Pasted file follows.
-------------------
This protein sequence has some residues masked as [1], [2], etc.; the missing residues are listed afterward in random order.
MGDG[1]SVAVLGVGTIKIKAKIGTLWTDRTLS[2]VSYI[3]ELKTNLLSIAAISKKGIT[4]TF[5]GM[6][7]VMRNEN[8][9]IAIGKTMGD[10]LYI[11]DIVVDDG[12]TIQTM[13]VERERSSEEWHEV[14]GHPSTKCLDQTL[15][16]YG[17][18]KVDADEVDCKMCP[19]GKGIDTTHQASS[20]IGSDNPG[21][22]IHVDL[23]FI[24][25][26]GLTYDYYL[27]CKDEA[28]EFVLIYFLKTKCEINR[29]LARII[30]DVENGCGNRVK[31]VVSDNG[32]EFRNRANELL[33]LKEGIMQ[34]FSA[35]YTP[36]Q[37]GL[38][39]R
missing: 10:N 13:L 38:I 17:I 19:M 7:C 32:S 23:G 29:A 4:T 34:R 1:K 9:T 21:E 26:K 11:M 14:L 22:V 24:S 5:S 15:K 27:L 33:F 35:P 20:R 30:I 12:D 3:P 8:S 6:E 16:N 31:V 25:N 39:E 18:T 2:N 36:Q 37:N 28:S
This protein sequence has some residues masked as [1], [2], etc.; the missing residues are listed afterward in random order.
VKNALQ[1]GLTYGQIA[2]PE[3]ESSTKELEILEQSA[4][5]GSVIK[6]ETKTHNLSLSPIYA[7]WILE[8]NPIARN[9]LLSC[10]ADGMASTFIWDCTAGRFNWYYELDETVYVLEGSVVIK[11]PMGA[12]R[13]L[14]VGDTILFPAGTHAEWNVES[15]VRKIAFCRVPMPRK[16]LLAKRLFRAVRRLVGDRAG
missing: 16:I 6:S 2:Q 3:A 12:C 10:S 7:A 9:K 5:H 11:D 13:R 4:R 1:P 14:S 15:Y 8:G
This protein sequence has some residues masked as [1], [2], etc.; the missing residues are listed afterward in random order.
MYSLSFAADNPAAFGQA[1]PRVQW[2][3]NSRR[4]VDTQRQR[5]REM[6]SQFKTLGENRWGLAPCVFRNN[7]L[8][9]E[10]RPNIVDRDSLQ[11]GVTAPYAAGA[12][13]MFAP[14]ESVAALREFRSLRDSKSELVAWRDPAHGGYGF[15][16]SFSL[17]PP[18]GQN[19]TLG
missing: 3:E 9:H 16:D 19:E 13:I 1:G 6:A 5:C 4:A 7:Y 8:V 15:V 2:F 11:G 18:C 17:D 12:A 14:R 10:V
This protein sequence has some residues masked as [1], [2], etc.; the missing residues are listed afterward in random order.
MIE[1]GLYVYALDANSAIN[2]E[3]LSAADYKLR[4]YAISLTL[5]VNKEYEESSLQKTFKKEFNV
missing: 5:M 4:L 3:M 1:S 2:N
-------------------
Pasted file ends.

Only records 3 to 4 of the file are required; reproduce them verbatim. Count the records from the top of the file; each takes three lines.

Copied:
This protein sequence has some residues masked as [1], [2], etc.; the missing residues are listed afterward in random order.
MYSLSFAADNPAAFGQA[1]PRVQW[2][3]NSRR[4]VDTQRQR[5]REM[6]SQFKTLGENRWGLAPCVFRNN[7]L[8][9]E[10]RPNIVDRDSLQ[11]GVTAPYAAGA[12][13]MFAP[14]ESVAALREFRSLRDSKSELVAWRDPAHGGYGF[15][16]SFSL[17]PP[18]GQN[19]TLG
missing: 3:E 9:H 16:D 19:E 13:I 1:G 6:A 5:C 4:A 7:Y 8:V 15:V 2:F 11:G 18:C 17:D 12:A 14:R 10:V
This protein sequence has some residues masked as [1], [2], etc.; the missing residues are listed afterward in random order.
MIE[1]GLYVYALDANSAIN[2]E[3]LSAADYKLR[4]YAISLTL[5]VNKEYEESSLQKTFKKEFNV
missing: 5:M 4:L 3:M 1:S 2:N